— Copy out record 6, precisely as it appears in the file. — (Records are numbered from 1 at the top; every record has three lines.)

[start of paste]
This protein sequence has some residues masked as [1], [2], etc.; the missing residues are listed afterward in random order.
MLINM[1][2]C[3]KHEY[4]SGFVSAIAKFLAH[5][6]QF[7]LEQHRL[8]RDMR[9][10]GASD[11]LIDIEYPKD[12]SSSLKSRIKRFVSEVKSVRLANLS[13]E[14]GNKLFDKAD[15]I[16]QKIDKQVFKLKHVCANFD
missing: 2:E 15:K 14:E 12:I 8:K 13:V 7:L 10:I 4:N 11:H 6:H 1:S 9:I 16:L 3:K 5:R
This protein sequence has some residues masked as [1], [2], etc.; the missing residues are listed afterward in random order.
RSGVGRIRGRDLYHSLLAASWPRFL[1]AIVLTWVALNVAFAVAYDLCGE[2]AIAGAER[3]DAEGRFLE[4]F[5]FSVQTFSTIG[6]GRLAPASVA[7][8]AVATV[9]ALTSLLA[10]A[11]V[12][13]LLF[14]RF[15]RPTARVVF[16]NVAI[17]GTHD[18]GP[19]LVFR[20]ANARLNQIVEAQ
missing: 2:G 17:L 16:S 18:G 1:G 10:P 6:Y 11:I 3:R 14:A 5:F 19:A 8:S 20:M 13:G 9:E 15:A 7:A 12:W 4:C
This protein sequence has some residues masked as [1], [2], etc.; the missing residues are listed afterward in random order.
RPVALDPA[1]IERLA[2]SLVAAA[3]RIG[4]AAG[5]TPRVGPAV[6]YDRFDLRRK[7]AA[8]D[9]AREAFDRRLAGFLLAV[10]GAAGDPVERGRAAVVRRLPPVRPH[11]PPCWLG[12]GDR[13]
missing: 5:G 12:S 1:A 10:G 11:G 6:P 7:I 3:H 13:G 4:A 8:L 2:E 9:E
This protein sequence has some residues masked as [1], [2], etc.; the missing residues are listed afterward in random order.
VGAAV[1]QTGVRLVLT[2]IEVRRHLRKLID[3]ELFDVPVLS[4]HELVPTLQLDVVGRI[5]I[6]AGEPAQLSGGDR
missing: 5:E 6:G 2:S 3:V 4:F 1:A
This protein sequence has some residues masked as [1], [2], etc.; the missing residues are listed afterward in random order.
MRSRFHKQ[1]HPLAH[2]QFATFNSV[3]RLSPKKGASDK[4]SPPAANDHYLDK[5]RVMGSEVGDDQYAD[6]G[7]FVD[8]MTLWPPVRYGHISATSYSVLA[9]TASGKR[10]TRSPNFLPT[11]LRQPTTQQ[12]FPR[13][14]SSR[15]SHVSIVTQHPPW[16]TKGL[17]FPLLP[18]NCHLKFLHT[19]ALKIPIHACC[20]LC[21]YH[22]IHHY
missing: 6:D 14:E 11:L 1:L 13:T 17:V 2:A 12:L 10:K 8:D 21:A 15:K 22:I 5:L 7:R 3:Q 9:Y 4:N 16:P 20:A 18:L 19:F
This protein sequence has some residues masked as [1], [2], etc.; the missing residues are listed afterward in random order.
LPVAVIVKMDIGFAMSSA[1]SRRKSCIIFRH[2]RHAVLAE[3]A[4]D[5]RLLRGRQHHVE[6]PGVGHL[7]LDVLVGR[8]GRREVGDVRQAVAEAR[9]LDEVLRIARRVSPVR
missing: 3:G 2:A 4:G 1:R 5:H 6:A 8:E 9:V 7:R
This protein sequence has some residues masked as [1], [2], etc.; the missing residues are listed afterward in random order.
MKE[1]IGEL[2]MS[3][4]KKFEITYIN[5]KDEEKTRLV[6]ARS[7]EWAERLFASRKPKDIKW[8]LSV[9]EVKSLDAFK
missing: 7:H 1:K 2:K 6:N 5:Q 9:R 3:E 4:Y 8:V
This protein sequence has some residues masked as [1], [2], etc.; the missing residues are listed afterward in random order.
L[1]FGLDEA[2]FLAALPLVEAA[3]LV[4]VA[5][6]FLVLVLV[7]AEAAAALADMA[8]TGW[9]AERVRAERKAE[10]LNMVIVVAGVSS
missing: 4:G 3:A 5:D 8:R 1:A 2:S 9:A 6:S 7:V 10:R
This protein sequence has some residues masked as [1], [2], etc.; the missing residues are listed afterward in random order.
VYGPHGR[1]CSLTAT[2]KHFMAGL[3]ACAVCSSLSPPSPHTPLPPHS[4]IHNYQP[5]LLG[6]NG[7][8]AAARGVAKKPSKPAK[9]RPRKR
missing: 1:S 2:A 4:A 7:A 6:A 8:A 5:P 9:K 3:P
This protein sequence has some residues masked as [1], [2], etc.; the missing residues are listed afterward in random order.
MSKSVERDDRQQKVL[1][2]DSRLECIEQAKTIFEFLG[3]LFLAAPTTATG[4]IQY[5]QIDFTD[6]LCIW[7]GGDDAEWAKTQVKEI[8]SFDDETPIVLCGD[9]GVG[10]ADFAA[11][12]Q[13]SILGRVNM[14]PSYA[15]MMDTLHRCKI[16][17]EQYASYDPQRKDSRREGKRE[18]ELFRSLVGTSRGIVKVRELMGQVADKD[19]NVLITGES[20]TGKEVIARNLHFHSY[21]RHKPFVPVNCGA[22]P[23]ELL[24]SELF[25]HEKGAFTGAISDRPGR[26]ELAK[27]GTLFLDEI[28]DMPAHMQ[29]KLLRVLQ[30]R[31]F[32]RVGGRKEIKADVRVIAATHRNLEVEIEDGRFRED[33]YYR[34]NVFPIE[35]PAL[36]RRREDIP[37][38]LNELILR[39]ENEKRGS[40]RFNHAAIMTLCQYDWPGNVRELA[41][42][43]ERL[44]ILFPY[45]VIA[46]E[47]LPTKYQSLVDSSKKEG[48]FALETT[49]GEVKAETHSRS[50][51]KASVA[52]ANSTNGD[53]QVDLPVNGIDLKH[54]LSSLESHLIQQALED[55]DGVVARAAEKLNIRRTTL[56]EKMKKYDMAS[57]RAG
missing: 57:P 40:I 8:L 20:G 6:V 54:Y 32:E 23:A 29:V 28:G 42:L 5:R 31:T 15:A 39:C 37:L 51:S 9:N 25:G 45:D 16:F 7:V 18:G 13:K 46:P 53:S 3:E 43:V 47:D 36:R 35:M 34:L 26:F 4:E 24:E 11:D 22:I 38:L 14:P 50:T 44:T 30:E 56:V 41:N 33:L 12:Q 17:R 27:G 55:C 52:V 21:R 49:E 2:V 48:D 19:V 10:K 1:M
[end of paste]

This protein sequence has some residues masked as [1], [2], etc.; the missing residues are listed afterward in random order.
LPVAVIVKMDIGFAMSSA[1]SRRKSCIIFRH[2]RHAVLAE[3]A[4]D[5]RLLRGRQHHVE[6]PGVGHL[7]LDVLVGR[8]GRREVGDVRQAVAEAR[9]LDEVLRIARRVSPVR
missing: 3:G 2:A 4:G 1:R 5:H 6:A 8:E 9:V 7:R